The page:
Or hear old Triton blow his wreathed horn.

To continue reading, visit Lou’s blog by clicking here.

Attempt at Poetry: while I find myself between here and there

My dad once wrote, inside my Shel Silverstein’s book, A Light in the Attic:

Poems are the purest expression of ourselves. Always be true to yourself and make your life a great, living poem.

This has been a challenging few weeks for me. There have been many shifts and changes. As I find myself in the space between here and there, when one way of being has ended and before a new way begins, I resist the urge to create from a space of urgency and distract from discomfort. Instead I remind myself to be curious, open, and to listen and lean in to what is before me, even if it only feels like empty space and nothing new is here for me.

This morning, I did not stew in my bed with my unhealthy thoughts. Instead I did two things: I yelled at my Higher Self (something I have never done) and said: WHERE ARE YOU? YOU SEE ME STRUGGLING! WHY AREN’T YOU HELPING ME? DON’T JUST SIT THERE AND WATCH ME SQUIRM! and then I went on a walk. As I made my way on the path, my Higher Self said: Listen. And I did. What I heard is below. The opening to my Higher Self begins with this trickle of water:

©Nikki DiVirgilio 2019

This Week’s Self-Reflective Practice: Seeking Validation Part II

Validation: “recognition or affirmation that a person or their feelings or opinions are valid or worthwhile”

Two weeks ago I gave general and personal examples of validation seeking, and explored potential roots of this need for validation

This week I’d like to start by sharing a poem I wrote while in the midst of some buried trauma and pain around validation seeking.

Photo by Chinh Le Duc on Unsplash

I wonder if this is how children feel…

Who is listening? And who is there to talk to? 

Who is there that isn’t too drunk? Too high? Too distracted? Too wounded? Too insane? Too selfish?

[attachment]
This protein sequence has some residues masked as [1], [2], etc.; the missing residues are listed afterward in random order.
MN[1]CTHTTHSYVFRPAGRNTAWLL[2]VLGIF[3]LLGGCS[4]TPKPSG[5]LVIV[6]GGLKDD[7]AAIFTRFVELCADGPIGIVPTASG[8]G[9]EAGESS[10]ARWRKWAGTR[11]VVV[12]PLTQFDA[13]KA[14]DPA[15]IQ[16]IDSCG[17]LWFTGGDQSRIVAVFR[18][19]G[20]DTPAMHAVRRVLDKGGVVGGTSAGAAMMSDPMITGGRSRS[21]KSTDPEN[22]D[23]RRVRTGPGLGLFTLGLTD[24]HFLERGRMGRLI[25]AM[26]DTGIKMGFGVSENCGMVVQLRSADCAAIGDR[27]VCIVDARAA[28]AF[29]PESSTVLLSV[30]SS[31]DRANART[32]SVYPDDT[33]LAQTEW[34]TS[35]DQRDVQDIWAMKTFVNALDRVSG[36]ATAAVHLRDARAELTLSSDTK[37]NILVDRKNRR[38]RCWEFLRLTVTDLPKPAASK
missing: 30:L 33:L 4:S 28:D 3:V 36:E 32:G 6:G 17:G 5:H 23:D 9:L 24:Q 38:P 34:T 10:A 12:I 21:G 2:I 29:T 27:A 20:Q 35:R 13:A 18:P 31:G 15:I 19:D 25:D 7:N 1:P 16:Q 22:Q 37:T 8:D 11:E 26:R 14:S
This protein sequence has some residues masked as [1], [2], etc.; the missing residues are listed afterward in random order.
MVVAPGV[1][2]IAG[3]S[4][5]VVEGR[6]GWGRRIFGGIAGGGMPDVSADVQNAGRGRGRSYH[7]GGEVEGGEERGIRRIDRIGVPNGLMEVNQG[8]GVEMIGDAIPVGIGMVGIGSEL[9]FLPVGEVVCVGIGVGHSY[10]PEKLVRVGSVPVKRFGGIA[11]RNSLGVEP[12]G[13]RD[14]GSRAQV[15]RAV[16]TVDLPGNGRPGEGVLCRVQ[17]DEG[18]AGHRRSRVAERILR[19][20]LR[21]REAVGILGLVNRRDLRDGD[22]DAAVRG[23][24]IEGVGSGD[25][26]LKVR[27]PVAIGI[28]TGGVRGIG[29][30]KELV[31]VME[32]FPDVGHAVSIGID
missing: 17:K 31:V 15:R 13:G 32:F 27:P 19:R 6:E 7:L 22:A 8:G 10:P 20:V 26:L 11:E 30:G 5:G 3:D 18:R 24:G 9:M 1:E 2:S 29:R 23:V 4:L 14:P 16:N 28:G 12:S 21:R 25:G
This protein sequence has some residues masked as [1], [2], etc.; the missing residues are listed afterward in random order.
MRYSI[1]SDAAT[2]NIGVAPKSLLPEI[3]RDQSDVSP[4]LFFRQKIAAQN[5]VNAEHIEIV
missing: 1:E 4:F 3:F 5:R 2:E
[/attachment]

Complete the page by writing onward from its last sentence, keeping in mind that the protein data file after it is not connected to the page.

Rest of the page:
This deprivation turns to desperation. And then to rage. 

Who is listening? Who is there to talk to? Who has space for me? 

We are all in the same boat. Violently rocking. Or barely hanging on. Or with a stiff drink in our own hand thinking: this is the life. 

But is it? 

Do I need you to see me to know I exist? To know my experience matters? Do I need you to hold my space?

Where am I in this? Can I do it without you? 

Is it too much to ask a wounded mother and father to do this? 

Is it appropriate for that same wounded mother or father to ask their child to do this?

Who is listening? Who is there to talk to? 

This poem could go further. I thought it might. But, turns out I had to live it through a little deeper in my own life in order to finish this piece on validation.

What I now understand is that poem is from the old story. Old does not make in now invalid. Instead this story is valuable, essential and leads me to where I am now where it is old enough to gain perspective and understanding in order to let it go and make room for a new story. 

I cannot proclaim to know all the pieces of the new story yet. The new story is unfolding. But here are some pieces that I have gathered so far….

Piece One, The Repair Journey: On my walk this afternoon, I listened to a Super Soul podcast of Elizabeth Lesser. She spoke about her book, Marrow: A Love Story and the work she and her sister did together to repair their relationship. She posed the question: Who do we need to clean up space with so we can truly connect? Who have we hurt? And, then ask and listen.